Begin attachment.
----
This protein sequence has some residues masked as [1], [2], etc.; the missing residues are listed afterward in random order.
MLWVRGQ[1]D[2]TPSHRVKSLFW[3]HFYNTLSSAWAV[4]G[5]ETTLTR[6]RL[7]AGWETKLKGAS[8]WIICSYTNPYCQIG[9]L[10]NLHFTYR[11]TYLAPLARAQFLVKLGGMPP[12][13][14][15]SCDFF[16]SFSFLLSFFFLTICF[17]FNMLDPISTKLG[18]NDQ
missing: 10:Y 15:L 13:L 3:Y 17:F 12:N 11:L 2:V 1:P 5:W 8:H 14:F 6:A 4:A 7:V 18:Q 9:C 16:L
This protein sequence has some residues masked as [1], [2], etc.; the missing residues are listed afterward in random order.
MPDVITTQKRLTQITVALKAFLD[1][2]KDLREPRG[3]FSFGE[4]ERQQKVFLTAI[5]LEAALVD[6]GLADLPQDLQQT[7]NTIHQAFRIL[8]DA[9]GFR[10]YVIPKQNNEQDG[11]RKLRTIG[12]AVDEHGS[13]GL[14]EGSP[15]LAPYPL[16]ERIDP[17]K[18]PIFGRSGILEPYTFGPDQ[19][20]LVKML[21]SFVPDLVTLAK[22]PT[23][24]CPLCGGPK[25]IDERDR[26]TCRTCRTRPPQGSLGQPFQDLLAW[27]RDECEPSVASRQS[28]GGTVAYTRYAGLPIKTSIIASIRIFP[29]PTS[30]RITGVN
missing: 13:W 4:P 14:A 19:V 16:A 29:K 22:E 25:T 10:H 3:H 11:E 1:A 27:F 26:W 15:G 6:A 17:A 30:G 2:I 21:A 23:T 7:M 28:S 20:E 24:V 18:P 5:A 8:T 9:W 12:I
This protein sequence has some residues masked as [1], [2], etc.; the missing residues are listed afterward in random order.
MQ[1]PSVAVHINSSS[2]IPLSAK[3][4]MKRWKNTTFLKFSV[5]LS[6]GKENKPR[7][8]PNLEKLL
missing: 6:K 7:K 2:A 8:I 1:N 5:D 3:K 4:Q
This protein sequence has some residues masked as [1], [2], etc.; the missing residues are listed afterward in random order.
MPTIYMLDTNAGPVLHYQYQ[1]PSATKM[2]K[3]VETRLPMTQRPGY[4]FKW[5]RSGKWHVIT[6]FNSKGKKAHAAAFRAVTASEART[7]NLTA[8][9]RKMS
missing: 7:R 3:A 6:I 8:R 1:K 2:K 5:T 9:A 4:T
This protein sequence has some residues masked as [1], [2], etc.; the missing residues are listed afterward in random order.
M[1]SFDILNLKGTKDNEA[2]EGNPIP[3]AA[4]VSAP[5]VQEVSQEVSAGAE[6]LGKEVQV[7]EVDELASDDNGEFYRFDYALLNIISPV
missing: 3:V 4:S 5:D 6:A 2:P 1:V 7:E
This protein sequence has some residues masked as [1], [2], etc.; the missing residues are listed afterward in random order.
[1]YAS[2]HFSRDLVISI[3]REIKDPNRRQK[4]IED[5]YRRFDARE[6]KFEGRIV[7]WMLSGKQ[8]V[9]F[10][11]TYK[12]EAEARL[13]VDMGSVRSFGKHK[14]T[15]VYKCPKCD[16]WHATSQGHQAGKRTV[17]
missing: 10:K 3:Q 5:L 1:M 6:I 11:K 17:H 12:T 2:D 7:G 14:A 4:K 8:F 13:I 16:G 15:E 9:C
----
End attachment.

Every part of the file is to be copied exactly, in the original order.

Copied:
This protein sequence has some residues masked as [1], [2], etc.; the missing residues are listed afterward in random order.
MLWVRGQ[1]D[2]TPSHRVKSLFW[3]HFYNTLSSAWAV[4]G[5]ETTLTR[6]RL[7]AGWETKLKGAS[8]WIICSYTNPYCQIG[9]L[10]NLHFTYR[11]TYLAPLARAQFLVKLGGMPP[12][13][14][15]SCDFF[16]SFSFLLSFFFLTICF[17]FNMLDPISTKLG[18]NDQ
missing: 10:Y 15:L 13:L 3:Y 17:F 12:N 11:L 2:V 1:P 5:W 8:H 14:F 6:A 4:A 7:V 18:Q 9:C 16:L
This protein sequence has some residues masked as [1], [2], etc.; the missing residues are listed afterward in random order.
MPDVITTQKRLTQITVALKAFLD[1][2]KDLREPRG[3]FSFGE[4]ERQQKVFLTAI[5]LEAALVD[6]GLADLPQDLQQT[7]NTIHQAFRIL[8]DA[9]GFR[10]YVIPKQNNEQDG[11]RKLRTIG[12]AVDEHGS[13]GL[14]EGSP[15]LAPYPL[16]ERIDP[17]K[18]PIFGRSGILEPYTFGPDQ[19][20]LVKML[21]SFVPDLVTLAK[22]PT[23][24]CPLCGGPK[25]IDERDR[26]TCRTCRTRPPQGSLGQPFQDLLAW[27]RDECEPSVASRQS[28]GGTVAYTRYAGLPIKTSIIASIRIFP[29]PTS[30]RITGVN
missing: 13:W 4:P 14:A 19:V 16:A 29:K 22:E 25:T 10:H 3:H 11:E 1:A 27:F 26:W 15:G 6:A 17:A 30:G 2:I 21:A 23:T 7:M 28:S 20:E 24:V 18:P 5:A 8:T 9:W 12:I
This protein sequence has some residues masked as [1], [2], etc.; the missing residues are listed afterward in random order.
MQ[1]PSVAVHINSSS[2]IPLSAK[3][4]MKRWKNTTFLKFSV[5]LS[6]GKENKPR[7][8]PNLEKLL
missing: 6:K 7:K 2:A 8:I 1:N 5:D 3:K 4:Q
This protein sequence has some residues masked as [1], [2], etc.; the missing residues are listed afterward in random order.
MPTIYMLDTNAGPVLHYQYQ[1]PSATKM[2]K[3]VETRLPMTQRPGY[4]FKW[5]RSGKWHVIT[6]FNSKGKKAHAAAFRAVTASEART[7]NLTA[8][9]RKMS
missing: 7:R 3:A 6:I 8:R 1:K 2:K 5:T 9:A 4:T
This protein sequence has some residues masked as [1], [2], etc.; the missing residues are listed afterward in random order.
M[1]SFDILNLKGTKDNEA[2]EGNPIP[3]AA[4]VSAP[5]VQEVSQEVSAGAE[6]LGKEVQV[7]EVDELASDDNGEFYRFDYALLNIISPV
missing: 3:V 4:S 5:D 6:A 2:P 1:V 7:E
This protein sequence has some residues masked as [1], [2], etc.; the missing residues are listed afterward in random order.
[1]YAS[2]HFSRDLVISI[3]REIKDPNRRQK[4]IED[5]YRRFDARE[6]KFEGRIV[7]WMLSGKQ[8]V[9]F[10][11]TYK[12]EAEARL[13]VDMGSVRSFGKHK[14]T[15]VYKCPKCD[16]WHATSQGHQAGKRTV[17]
missing: 10:K 3:Q 5:L 1:M 6:I 11:K 17:H 12:T 2:D 7:G 14:A 4:K 8:F 13:I 16:G 15:E 9:C